The removal of all smoking advertisements, including for e-cigarettes and vapes.
These are the key propositions by Health Minister Aaron Motsoaledi as his department fights to amend the Tobacco Products Control Amendment Act in a bid to lower smoking rates countrywide.
The plans to change legislation around smoking and vaping have been in the pipeline for months, but this week the Department of Health revealed it would be submitting its plans to the cabinet early next year.
Savera Kalidan, executive director of the National Council Against Smoking, has been in consultation with the department in recent weeks, ironing out the legislation. For her and her organisation, it can’t be enforced soon enough.
According to Kalidan, the concept of “plain-packaging” has been implemented in five or six countries so far, and in Australia, it’s been proven to lower the number of smokers countrywide, as well as prevent non-smokers from picking up the habit.
If the amendments are made, all cigarette boxes will be beige, or brown, use one font to determine the brand, and have pictures of diseased organs suffering from the effects of smoking.
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“Or even the image of a man in the throws of erectile dysfunction,” said Kalidan.
It would likely apply to non-combustible cigarettes, like vapes, which would also be affected by the new legislation.
The same advertising restrictions on cigarettes would apply to vapes and e-cigs, they would no longer be sold to those under the age of 18, and they would not be usable in public spaces.
The Health Department has also called for 100% smoke-free public spaces, meaning the removal of smoking areas, and insists that smokers be at least 10m from an entrance or exit.
It’s a significant change, but Kalidan said it's fundamental to both the health and economy of South Africa.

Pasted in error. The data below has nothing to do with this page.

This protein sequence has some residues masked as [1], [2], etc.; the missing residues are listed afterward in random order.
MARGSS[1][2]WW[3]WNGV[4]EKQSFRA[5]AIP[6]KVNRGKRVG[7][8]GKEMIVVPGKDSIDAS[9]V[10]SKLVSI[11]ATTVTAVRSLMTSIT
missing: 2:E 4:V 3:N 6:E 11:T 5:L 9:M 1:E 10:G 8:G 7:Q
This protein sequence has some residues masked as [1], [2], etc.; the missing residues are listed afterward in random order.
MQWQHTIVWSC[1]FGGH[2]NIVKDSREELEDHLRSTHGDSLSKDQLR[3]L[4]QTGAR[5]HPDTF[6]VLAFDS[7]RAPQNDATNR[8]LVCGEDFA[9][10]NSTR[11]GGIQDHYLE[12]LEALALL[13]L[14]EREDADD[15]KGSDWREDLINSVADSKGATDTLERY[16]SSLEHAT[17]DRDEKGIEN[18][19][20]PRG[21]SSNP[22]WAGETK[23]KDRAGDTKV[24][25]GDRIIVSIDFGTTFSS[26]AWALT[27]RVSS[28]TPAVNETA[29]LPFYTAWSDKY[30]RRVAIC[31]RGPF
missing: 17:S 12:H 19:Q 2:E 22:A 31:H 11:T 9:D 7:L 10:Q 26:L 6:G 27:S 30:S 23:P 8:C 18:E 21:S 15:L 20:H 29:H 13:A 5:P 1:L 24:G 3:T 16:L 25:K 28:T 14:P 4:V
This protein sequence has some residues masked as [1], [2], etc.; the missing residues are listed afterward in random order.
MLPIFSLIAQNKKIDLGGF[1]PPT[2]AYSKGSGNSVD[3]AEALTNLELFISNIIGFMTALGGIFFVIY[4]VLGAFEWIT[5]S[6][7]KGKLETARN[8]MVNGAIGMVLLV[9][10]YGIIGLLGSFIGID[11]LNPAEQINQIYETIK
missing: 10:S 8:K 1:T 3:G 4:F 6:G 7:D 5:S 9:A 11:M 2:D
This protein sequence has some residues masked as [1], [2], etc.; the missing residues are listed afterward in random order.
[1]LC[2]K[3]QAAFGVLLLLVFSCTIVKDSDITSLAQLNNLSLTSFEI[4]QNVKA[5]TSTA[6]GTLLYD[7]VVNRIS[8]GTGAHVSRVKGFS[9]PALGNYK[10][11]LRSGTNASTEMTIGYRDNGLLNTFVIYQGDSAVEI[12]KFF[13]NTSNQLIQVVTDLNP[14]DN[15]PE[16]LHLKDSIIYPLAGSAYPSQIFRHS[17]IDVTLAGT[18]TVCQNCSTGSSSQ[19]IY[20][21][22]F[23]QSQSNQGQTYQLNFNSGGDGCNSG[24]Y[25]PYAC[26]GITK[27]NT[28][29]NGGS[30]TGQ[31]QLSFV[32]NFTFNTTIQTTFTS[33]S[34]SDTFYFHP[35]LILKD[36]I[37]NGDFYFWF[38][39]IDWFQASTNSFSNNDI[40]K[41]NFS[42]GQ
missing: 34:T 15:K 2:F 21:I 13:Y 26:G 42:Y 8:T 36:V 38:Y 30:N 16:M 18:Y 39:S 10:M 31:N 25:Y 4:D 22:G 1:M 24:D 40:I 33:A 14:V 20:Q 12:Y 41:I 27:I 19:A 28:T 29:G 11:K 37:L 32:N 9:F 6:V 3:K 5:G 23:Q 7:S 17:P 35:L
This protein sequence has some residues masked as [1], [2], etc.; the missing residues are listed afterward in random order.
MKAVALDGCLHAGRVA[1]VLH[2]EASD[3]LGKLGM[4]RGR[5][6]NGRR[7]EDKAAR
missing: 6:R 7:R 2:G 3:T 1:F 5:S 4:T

“Each year, 34 000 South Africans die from complications related to smoking. For every R1 (health authorities) earn from tax, they are spending R2 to address smoking health and smoking-related issues,” she said.
The legislation, she said, would bring down consumption significantly, and in a developing country, a smoking rate of 1 in 5 is unacceptable.
The department agrees, and national spokesperson Popo Maja said on Friday the plan was to reduce lung cancer and other smoking-related diseases.
After the legislation has been presented to Parliament, opportunities for public commentary on the amendments will be opened, and one organisation likely to fight against it is the Free Market Foundation.
Director Leon Louw has spent years fighting against tobacco legislation, claiming it is an attack on the personal freedom of citizens, an affront to the dignity of smokers, and an infringement of consumer rights.
On Friday he described the attempts to demonise smoking and smokers as an infringement on the right to human dignity and the right to bodily integrity.
“I have the right to treat my body in an unhealthy way. It is my choice. There are many other bigger killers in the country. Obesity, Aids, alcohol. But you don’t see legislation forcing people to eat better, use condoms or prohibit fast foods.
“Why not enforce compulsory exercise, condoms, eating healthily? Because that infringes on personal freedom.”
The government had every right to encourage people to live healthier, but this was not persuasion, but rather coercion, he said.
Regarding the plain-packaging approach and ban on advertising, Louw said this infringed on a consumer’s right to information.
Attempts to contact British American Tobacco (BAT) about the proposed legislation yesterday were unsuccessful.
However, in March, when plain-packaging legislation was suggested to the company, it threatened to shut down operations in South Africa.
At the time, Joe Heshu, BAT’s head of external affairs in Southern Africa, told Business Report the new rules threatened the South African branch's financial viability.